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A Look at #COGS Conference in Nova Scotia: Sensors High and Low

The Nova Scotia Community College (NSCC) hosted its third annual Winter conference at the Centre of Geographic Sciences (COGS) in Lawrencetown this week, January 23-24th.  There were twenty presentations (see link to program and abstracts). They can be divided into four components:

  1. a) Applied Geomatics Research Group (AGRG) 4
  2. b) Applied Oceans Research 5
  3. c) International Technology companies 4
  4. d) Nova Scotia / Maritime based businesses 7

AGRG has expanded its technology reach from bathymetric radar and weather networks to LiDAR and Hyperspectral sensors on UAV platforms and the integration of UAV footage with ground penetrating radar for archaeological research.

In Halifax, the NSCC has established its Applied Oceans Research Group (AORG) with links to the Centre for Ocean Ventures and Entrepreneurship (COVE). Jim Hanlon (COVE) spoke to the challenges of sensing in the offshore ocean environment.

The third component was the International companies who came to Lawrencetown, to recruit, and to present their global technology vision e.g. the Internet of Things. This included Leica, Esri, IBM and Hoskins Scientific. As a rural resident, it was both refreshing and stimulating to hear this global perspective and to reflect on the implications for rural Nova Scotia.

The final element was Nova Scotia/Maritime based businesses and organizations who have adopted these sensor technologies. In this category, I would include Stantec, Nova Scotia Power, CFB Greenwood, Glas Ocean Electric,FORCE, Hanatech, WSP and GSTS. In many case, the projects were driven by business decisions in the energy sector e.g. Muskrat Falls.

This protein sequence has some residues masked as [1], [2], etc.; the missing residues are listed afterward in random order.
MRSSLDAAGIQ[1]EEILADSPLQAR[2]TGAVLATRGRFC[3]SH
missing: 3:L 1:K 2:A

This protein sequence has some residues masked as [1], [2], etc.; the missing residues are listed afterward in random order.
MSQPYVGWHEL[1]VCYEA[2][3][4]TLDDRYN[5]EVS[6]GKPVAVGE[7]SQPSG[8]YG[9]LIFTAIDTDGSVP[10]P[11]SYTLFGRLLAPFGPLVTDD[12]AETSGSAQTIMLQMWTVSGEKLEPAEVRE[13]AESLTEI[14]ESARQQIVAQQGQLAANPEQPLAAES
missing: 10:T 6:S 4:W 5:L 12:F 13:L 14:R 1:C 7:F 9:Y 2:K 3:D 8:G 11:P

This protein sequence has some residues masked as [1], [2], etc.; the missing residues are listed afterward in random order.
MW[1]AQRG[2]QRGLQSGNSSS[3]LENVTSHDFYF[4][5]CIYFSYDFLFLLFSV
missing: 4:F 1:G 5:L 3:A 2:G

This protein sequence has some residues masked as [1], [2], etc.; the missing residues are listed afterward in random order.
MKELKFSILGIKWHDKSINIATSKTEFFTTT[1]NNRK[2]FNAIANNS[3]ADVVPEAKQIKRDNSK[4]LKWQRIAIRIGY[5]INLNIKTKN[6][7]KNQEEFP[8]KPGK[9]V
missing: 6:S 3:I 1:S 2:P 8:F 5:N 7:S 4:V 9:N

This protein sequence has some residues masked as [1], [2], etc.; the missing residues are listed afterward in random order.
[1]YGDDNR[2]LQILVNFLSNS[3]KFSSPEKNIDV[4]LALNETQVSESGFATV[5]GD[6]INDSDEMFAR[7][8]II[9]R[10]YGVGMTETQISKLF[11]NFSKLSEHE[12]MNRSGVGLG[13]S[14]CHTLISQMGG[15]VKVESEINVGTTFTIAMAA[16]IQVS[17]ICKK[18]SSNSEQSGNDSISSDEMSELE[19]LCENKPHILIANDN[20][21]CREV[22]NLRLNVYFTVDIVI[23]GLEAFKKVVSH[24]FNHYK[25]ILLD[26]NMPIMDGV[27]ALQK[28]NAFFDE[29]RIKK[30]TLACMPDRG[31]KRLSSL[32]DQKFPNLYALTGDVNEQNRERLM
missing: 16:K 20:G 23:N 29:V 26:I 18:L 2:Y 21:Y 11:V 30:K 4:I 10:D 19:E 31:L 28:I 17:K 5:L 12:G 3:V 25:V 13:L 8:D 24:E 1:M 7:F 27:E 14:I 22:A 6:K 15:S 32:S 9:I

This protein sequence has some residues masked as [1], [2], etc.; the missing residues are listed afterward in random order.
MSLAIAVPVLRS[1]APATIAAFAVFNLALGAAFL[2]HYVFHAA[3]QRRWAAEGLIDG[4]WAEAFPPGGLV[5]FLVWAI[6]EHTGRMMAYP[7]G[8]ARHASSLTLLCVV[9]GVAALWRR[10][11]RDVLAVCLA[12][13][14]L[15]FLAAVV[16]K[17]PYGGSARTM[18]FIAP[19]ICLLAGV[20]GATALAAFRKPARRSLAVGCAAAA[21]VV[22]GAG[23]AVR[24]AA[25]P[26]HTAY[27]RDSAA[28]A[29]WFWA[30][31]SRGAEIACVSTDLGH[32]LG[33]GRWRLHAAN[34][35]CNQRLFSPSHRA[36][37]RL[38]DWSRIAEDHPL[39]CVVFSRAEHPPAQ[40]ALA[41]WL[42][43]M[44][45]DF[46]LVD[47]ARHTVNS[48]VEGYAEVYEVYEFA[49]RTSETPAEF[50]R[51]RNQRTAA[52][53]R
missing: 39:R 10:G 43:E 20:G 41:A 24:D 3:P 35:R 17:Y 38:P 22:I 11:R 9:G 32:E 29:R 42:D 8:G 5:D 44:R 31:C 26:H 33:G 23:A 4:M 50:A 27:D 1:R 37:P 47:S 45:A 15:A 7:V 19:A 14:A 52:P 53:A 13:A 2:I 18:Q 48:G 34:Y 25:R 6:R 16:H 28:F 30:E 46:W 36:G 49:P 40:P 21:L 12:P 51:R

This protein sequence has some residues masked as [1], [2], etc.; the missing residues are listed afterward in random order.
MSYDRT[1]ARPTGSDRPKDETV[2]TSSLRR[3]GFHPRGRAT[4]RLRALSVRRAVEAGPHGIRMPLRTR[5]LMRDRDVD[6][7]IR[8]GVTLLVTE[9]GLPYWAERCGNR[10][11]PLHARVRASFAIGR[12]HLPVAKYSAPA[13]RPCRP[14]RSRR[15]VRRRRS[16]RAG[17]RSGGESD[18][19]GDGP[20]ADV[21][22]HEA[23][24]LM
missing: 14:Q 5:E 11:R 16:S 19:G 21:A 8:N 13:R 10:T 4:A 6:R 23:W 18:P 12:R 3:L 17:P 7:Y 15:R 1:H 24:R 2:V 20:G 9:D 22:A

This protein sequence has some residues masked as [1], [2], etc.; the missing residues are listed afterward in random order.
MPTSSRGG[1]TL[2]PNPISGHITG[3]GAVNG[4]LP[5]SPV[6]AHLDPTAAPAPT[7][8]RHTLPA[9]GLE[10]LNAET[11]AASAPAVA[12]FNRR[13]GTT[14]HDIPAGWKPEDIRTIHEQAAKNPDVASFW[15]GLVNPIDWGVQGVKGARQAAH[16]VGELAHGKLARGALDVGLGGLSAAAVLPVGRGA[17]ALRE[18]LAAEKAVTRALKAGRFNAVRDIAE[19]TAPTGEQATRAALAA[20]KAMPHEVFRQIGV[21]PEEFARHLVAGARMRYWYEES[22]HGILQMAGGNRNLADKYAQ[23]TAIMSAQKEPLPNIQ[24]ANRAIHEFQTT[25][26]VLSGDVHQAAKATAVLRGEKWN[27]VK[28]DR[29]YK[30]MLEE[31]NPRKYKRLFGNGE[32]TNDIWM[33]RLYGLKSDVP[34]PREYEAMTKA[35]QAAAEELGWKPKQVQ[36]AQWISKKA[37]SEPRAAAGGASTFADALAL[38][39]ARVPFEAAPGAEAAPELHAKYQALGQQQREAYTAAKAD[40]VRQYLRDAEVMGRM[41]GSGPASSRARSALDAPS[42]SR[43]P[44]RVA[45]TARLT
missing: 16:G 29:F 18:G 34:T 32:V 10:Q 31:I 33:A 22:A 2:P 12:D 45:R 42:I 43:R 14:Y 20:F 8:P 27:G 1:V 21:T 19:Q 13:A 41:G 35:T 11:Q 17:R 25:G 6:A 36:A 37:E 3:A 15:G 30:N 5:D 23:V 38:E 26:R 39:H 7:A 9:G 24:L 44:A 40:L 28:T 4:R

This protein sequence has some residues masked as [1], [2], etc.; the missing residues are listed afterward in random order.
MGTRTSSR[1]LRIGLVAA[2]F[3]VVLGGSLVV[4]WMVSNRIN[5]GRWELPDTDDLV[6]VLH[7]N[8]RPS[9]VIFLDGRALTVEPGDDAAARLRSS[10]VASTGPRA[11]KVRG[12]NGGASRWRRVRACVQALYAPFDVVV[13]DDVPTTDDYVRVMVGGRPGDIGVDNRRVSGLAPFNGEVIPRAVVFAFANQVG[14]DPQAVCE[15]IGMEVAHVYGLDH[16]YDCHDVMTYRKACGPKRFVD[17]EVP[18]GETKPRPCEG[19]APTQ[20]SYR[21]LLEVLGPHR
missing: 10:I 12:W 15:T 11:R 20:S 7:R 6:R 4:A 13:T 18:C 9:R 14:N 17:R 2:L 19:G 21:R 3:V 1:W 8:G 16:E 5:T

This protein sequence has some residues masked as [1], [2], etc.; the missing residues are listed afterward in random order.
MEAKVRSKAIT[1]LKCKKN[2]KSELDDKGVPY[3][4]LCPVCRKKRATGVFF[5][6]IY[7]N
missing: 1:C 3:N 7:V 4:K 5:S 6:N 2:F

Over the two days, the audience likely reached towards one hundred, with a significant number of students from both the Geomatics and Ocean technologies programs.

Future Directions

Canada has a large geographic footprint. The COGS Winter conference served to reinforce the need for the Geomatics community to come together and bring its regional solutions and expertise to a common forum. Coincidentally, this supports the decision for a National “GeoIgnite” conference in Ottawa this Summer. Canada has a large coastal/ocean geography. Solutions from the East coast need to be shared with the West coast and the Arctic coast. (and vice versa).

Canada has a diverse urban/rural geography. Technologies which support agriculture, fisheries and other resource sectors need to be explored and shared. What, for example, is the rural equivalent of the ‘smart city’ movement ?

Finally, there is an education component. In the late 1990’s colleges moved into ‘applied research’. What is the learning environment today for 2020? At the NSCC, AOGR appears to be the next step beyond the AGRG model. There is a changing relationship between industry, community, technology, and the teaching environment for the next generation. Technology permits ‘blended learning’: a combination of online, classroom, workplace practicums. How do we make institutions more flexible?

Congratulations to Tim Webster (AGRG) and Michael Purcell (COGS) and their teams for the excellent mix of presentations: regional projects in combination with global technology vision.

My highlights from the conference were the Autonomous Vehicle/Smart City presentation by Jean-Francois Barsoum from IBM, Montreal and the audacity of Derek Law  from Esri Redlands with his electronic white board presentation on the evolution of ArcGIS Online.

These opinions are mine as a retired Geographic Scientist.

They do not represent the view of the NSCC, COGS or AGRG.

2 comments on "A Look at #COGS Conference in Nova Scotia: Sensors High and Low"

  1. GEORGIOS CHALARIS says:

    Bob, very glad to see that you are still writing excellent articles.
    George , Athens Greece.

  2. Eric says:

    Had a great time promoting our new GIS division “Eagle-GIS”. COGS was the first stop on our promotional tour, lots of interesting people, I would like to add our company as one of the Maritime companies using sensor technology as it seemed to have been missed by the a fore mentioned list.
    Hope to come back some day.

    Eric Langin
    Operations Manager
    Eagle GIS

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